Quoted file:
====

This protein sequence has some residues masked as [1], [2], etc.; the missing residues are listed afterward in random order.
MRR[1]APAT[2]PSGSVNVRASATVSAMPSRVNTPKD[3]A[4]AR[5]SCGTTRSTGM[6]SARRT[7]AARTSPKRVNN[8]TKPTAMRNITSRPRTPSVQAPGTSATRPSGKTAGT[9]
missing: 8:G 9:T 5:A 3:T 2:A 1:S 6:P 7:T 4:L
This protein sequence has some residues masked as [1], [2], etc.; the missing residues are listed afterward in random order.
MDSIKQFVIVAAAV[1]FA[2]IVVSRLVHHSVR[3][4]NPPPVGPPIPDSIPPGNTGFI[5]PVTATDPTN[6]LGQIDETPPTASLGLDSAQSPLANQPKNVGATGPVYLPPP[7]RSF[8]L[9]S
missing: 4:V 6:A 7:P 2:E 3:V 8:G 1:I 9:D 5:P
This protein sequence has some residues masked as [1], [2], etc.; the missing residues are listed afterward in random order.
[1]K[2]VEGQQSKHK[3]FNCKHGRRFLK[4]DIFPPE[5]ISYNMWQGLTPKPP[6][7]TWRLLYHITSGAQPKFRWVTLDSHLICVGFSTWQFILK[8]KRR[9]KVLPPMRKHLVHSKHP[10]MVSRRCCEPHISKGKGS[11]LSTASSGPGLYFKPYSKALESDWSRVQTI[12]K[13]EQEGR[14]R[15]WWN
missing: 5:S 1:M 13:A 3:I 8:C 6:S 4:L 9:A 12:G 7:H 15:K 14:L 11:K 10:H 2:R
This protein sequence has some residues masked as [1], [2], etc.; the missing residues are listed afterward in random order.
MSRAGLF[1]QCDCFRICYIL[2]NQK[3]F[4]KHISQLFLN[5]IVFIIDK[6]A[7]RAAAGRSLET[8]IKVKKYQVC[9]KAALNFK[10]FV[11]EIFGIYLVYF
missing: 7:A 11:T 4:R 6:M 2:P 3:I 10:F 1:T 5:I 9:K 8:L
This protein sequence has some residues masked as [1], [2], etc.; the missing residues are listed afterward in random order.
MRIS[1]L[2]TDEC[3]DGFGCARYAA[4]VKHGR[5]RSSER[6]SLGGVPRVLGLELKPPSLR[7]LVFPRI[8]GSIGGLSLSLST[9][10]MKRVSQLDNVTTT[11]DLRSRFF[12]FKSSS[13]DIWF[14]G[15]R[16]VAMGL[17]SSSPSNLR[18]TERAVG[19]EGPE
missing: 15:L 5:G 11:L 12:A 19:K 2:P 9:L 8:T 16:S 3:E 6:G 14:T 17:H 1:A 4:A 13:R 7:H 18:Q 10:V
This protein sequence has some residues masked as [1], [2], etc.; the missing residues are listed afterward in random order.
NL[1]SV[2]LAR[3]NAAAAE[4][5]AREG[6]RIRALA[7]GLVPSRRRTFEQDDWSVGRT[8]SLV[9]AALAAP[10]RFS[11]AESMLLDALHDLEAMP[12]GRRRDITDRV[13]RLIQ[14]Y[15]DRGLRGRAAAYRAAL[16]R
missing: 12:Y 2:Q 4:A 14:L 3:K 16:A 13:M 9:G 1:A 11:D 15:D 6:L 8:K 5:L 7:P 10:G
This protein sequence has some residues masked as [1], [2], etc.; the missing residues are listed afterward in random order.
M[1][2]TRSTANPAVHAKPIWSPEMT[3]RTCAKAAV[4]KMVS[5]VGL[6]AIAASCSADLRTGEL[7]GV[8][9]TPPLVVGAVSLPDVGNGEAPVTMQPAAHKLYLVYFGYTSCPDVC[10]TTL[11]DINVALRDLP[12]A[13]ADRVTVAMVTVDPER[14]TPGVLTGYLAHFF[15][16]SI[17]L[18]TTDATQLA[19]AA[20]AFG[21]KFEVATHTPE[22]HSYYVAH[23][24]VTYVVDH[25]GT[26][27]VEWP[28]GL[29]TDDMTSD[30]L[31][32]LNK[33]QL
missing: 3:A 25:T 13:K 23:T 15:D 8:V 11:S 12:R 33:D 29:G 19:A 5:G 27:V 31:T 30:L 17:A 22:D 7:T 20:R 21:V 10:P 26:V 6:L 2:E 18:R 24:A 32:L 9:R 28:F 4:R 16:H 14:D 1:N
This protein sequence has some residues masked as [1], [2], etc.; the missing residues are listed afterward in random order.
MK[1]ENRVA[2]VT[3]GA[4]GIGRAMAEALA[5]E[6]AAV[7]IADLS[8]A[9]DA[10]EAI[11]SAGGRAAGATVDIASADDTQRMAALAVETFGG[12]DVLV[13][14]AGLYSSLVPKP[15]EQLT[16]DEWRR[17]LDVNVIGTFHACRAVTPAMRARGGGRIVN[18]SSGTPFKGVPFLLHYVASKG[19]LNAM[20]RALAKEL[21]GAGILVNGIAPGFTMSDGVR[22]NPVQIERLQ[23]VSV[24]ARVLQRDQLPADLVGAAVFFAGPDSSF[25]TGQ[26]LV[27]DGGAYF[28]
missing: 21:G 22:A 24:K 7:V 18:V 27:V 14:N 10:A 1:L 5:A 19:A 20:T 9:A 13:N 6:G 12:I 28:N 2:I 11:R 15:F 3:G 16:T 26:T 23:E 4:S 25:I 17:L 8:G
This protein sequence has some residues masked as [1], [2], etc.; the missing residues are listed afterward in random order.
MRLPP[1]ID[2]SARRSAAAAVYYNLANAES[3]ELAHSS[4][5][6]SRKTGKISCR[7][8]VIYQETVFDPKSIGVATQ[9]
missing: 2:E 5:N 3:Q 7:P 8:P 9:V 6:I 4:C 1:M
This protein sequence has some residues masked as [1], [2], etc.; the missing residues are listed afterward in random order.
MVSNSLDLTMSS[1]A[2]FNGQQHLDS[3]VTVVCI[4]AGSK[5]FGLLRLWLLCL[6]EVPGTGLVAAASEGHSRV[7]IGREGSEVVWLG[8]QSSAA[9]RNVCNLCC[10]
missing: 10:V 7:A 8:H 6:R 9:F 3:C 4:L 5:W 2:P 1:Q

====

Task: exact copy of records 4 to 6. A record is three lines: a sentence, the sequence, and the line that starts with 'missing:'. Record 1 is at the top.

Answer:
This protein sequence has some residues masked as [1], [2], etc.; the missing residues are listed afterward in random order.
MSRAGLF[1]QCDCFRICYIL[2]NQK[3]F[4]KHISQLFLN[5]IVFIIDK[6]A[7]RAAAGRSLET[8]IKVKKYQVC[9]KAALNFK[10]FV[11]EIFGIYLVYF
missing: 7:A 11:T 4:R 6:M 2:P 3:I 10:F 1:T 5:I 9:K 8:L
This protein sequence has some residues masked as [1], [2], etc.; the missing residues are listed afterward in random order.
MRIS[1]L[2]TDEC[3]DGFGCARYAA[4]VKHGR[5]RSSER[6]SLGGVPRVLGLELKPPSLR[7]LVFPRI[8]GSIGGLSLSLST[9][10]MKRVSQLDNVTTT[11]DLRSRFF[12]FKSSS[13]DIWF[14]G[15]R[16]VAMGL[17]SSSPSNLR[18]TERAVG[19]EGPE
missing: 15:L 5:G 11:L 12:A 19:K 2:P 9:L 8:T 16:S 3:E 6:G 14:T 17:H 1:A 4:A 13:R 7:H 18:Q 10:V
This protein sequence has some residues masked as [1], [2], etc.; the missing residues are listed afterward in random order.
NL[1]SV[2]LAR[3]NAAAAE[4][5]AREG[6]RIRALA[7]GLVPSRRRTFEQDDWSVGRT[8]SLV[9]AALAAP[10]RFS[11]AESMLLDALHDLEAMP[12]GRRRDITDRV[13]RLIQ[14]Y[15]DRGLRGRAAAYRAAL[16]R
missing: 12:Y 2:Q 4:A 14:L 3:K 16:A 13:M 9:G 1:A 11:D 15:D 6:L 8:K 5:L 7:P 10:G